Flagstaff Unified School District, its teachers, administrators and staff think they have all of the kinks worked out of a compensation package that includes Gov. Doug Ducey’s teacher raise approved by the governing board last week.
The FUSD Governing Board voted three to one in favor of a compensation package recommended by the district’s negotiations committee. Boardmember Carole Gilmore voted against the recommendation on how to divide up the raise but voted for the salary addendums that included the raises in teacher contracts. Gilmore was not immediately available Wednesday afternoon.
Flagstaff Education Association President Derek Born said there was disagreement among the FUSD board members, some teachers and staff members about administrators getting a larger raise per person than the teachers or staff because of their higher salaries.
There was also a discussion around how a “teacher” is defined, said Boardmember Kara Kelty. Gov. Ducey had left that definition up to school districts.
Born was part of the negotiation committee and said the committee at first tried to give an equal percentage increase to staff, teachers and administrators. But some members of the committee felt that wasn’t fair since administrators would end up getting a larger monetary increase because their salaries were larger than many teachers. Others felt that administrators shouldn’t get anything because they weren’t involved in the #RedforEd movement that generated the raise.
The committee determined that not giving administrators a raise would not be fair, because they also saw their pay frozen during the Great Recession and it would be bad for morale, Born said. Besides, dividing up the money that would have gone to raises for administration would only increase the raise teachers and staff would get from 10 percent to 11 percent.
However, giving administrators a 10 percent increase didn’t seem fair to the teachers and staff that were part of the #RedforEd movement and who have a much lower pay scale, he said. The committee unanimously decided to give administrators a smaller raise in order to make sure that staff and teachers received a full 10 percent increase. That calculated out to around a 7.5 percent increase in pay for administrators and a 10 percent increase for teachers and staff. Those raises also include increases in pay from the district for inflation, an increase in students in the district and about a 3 percent raise the district is looking at giving the teachers and staff in 2019.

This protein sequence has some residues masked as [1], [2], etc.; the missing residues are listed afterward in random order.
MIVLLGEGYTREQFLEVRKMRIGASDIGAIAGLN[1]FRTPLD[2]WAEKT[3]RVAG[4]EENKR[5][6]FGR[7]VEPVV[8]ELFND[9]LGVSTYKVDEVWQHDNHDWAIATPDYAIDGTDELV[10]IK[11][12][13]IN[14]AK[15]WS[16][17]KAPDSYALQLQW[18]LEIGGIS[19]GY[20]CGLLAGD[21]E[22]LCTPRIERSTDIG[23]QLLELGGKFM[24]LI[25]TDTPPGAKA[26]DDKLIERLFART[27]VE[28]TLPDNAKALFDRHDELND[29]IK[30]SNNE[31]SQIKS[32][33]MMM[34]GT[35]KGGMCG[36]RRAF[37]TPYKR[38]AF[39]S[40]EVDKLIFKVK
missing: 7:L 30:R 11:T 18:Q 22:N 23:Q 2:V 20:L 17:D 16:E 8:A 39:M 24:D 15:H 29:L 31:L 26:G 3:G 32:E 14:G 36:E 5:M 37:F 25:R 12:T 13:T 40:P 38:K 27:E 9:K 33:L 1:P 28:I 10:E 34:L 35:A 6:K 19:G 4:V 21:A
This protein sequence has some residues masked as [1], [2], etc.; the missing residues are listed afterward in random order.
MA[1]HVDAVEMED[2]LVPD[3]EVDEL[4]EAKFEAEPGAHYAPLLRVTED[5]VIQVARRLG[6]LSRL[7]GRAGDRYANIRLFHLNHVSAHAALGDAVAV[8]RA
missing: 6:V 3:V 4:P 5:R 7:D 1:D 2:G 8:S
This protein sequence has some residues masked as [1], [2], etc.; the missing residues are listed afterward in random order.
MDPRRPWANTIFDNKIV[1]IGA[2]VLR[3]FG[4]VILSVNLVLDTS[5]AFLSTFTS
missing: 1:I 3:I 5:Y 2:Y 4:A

The committee also recommended increasing the starting salary of a teacher at FUSD from about $35,000 to $39,000 and an additional teacher development day.
Kelty and Born pointed out that another misunderstanding that was cleared up at the board meeting was that the administration group includes more than just principals and vice principals. It also includes department and division heads and supervisors in some staff positions, Kelty said.
These employees have more responsibilities than average staff, so they don’t really fit in the staff pay section but they’re not really in charge of running a school, said FUSD spokesperson Karin Eberhard. The district plans to create a separate category for these employees in the future.
Born said each group -- administration, teachers and staff -- would decide how to divide up their portion of the money within their group. For example, teachers decided to divide their 10 percent raise into a flat dollar amount of about $5,001 per teacher instead of a percentage raise. This meant each teacher would get the same amount of money, making it a bigger percentage for a starting teacher than a veteran.
In comparison, administration will get a flat payout of about $6,750 per administrator based on the 7.5 percent increase in payroll, Kelty said. There originally was a math error where the board was told that administrators would receive a flat rate of around $8,000, but that has been corrected to the $6,750 figure.
Kelty said she voted for the committee’s recommendation because they had unanimously supported it and had worked hard on a solution. The district also wanted to get the details of new compensation out before the end of the contract year so that teachers could make a decision on whether to stay with the district or not.
Kelty said the board may revisit the salary and raise discussion at a future public meeting.